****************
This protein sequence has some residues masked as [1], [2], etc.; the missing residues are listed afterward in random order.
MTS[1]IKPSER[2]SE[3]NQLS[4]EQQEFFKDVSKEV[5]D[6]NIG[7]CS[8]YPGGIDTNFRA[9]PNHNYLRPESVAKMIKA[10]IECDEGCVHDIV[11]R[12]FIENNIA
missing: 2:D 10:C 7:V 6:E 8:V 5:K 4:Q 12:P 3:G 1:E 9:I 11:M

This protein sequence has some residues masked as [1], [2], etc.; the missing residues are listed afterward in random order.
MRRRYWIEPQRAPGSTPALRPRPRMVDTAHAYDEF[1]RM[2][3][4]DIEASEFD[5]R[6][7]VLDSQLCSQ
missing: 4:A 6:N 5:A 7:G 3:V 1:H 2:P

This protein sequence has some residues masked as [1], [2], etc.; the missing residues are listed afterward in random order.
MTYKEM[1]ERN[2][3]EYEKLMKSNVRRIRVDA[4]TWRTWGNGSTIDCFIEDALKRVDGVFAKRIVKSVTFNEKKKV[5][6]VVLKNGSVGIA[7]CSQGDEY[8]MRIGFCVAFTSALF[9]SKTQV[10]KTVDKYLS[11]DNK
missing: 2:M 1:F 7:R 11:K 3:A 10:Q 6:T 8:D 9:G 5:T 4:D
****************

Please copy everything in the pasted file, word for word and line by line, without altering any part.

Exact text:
This protein sequence has some residues masked as [1], [2], etc.; the missing residues are listed afterward in random order.
MTS[1]IKPSER[2]SE[3]NQLS[4]EQQEFFKDVSKEV[5]D[6]NIG[7]CS[8]YPGGIDTNFRA[9]PNHNYLRPESVAKMIKA[10]IECDEGCVHDIV[11]R[12]FIENNIA
missing: 2:D 10:C 7:V 6:E 8:V 5:K 4:Q 12:P 3:G 1:E 9:I 11:M

This protein sequence has some residues masked as [1], [2], etc.; the missing residues are listed afterward in random order.
MRRRYWIEPQRAPGSTPALRPRPRMVDTAHAYDEF[1]RM[2][3][4]DIEASEFD[5]R[6][7]VLDSQLCSQ
missing: 4:A 6:N 5:A 7:G 3:V 1:H 2:P

This protein sequence has some residues masked as [1], [2], etc.; the missing residues are listed afterward in random order.
MTYKEM[1]ERN[2][3]EYEKLMKSNVRRIRVDA[4]TWRTWGNGSTIDCFIEDALKRVDGVFAKRIVKSVTFNEKKKV[5][6]VVLKNGSVGIA[7]CSQGDEY[8]MRIGFCVAFTSALF[9]SKTQV[10]KTVDKYLS[11]DNK
missing: 2:M 1:F 7:R 11:K 3:A 10:Q 6:T 8:D 9:G 5:T 4:D